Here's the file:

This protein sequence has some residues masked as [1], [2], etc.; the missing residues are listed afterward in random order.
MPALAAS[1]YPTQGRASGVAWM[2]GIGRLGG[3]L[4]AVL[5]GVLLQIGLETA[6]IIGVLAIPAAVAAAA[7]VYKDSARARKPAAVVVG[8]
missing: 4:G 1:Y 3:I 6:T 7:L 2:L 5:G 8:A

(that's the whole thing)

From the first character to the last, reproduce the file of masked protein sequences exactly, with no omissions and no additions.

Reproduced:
This protein sequence has some residues masked as [1], [2], etc.; the missing residues are listed afterward in random order.
MPALAAS[1]YPTQGRASGVAWM[2]GIGRLGG[3]L[4]AVL[5]GVLLQIGLETA[6]IIGVLAIPAAVAAAA[7]VYKDSARARKPAAVVVG[8]
missing: 4:G 1:Y 3:I 6:T 7:L 2:L 5:G 8:A